ALBUQUERQUE, N.M. (AP) — A proposal by New Mexico's largest electric provider to raise its rates is running into opposition.
The water utility that serves Albuquerque and parts of Bernalillo County, and an environmental group have accused Public Service Co. of New Mexico of failing to provide state regulators with enough information to justify a proposed 12 percent rate increase.
The groups, in recent filings with the state Public Regulation Commission, said PNM's application is incomplete and offers no explanation for some of the expenses the utility expects in future years. They say the lack of information violates commission rules.
Mariel Nanasi, executive director of New Energy Economy, an environmental group critical of the utility, said the rules are put in place to protect ratepayers while balancing the need of the utility.
"The linchpin of a rate request is the itemized justification behind the numerical values asserted by the utility. If the substantiation is missing, the assertion fails," New Energy Economy stated in its filing.
The Albuquerque water authority contends that PNM's incomplete application goes beyond a mere ministerial error and that the utility's recent proposal to limit discovery in the rate case "only adds insult to injury."
PNM said Tuesday it believes its application was complete and supported with detailed information. It's planning a formal response later this week.
"It is not unusual for PNM to respond to numerous additional information requests throughout the course of a case like this that affects our customers' bills," spokeswoman Susan Sponar told The Associated Press.
PNM is asking regulators to approve a rate increase to help cover the costs of new solar power generating stations, federally mandated pollution controls at the coal-fired San Juan Generating Station and other infrastructure.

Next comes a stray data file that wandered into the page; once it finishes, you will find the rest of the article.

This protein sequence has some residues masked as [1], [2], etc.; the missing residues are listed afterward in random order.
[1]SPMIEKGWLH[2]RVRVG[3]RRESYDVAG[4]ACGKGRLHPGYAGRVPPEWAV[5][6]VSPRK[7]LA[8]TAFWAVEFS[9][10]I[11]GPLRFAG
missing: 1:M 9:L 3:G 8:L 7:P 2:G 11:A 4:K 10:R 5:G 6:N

The increase would generate more than $107 million in revenue, which would help the utility as it works to recover $585 million in investments that have been made since July 2010 or will be made through 2016.
Aside from the investments in new solar, a new natural gas plant, transmission and the planned purchase of assets related to the Palo Verde nuclear power plant in Arizona, the utility has said the increase would help cover declines in demand that have resulted from energy conservation efforts and the sluggish economy.
PNM's residential customers could see their monthly bills jump by $9.75 starting in January 2016 if regulators approve the request.
PNM has also proposed changes to its rooftop solar program, sparking opposition from renewable energy advocates.
For large customers, such as manufacturers or data centers, PNM is proposing a five-year discount to qualifying companies as a way to continue encouraging economic development in the state.
The recent filings raise questions about tens of millions of dollars in increased costs for steam generation, a new coal contract for the Four Corners Power Plant and a lease agreement involving the Palo Verde plant.
The critics want regulators to force PNM to refile its rate request.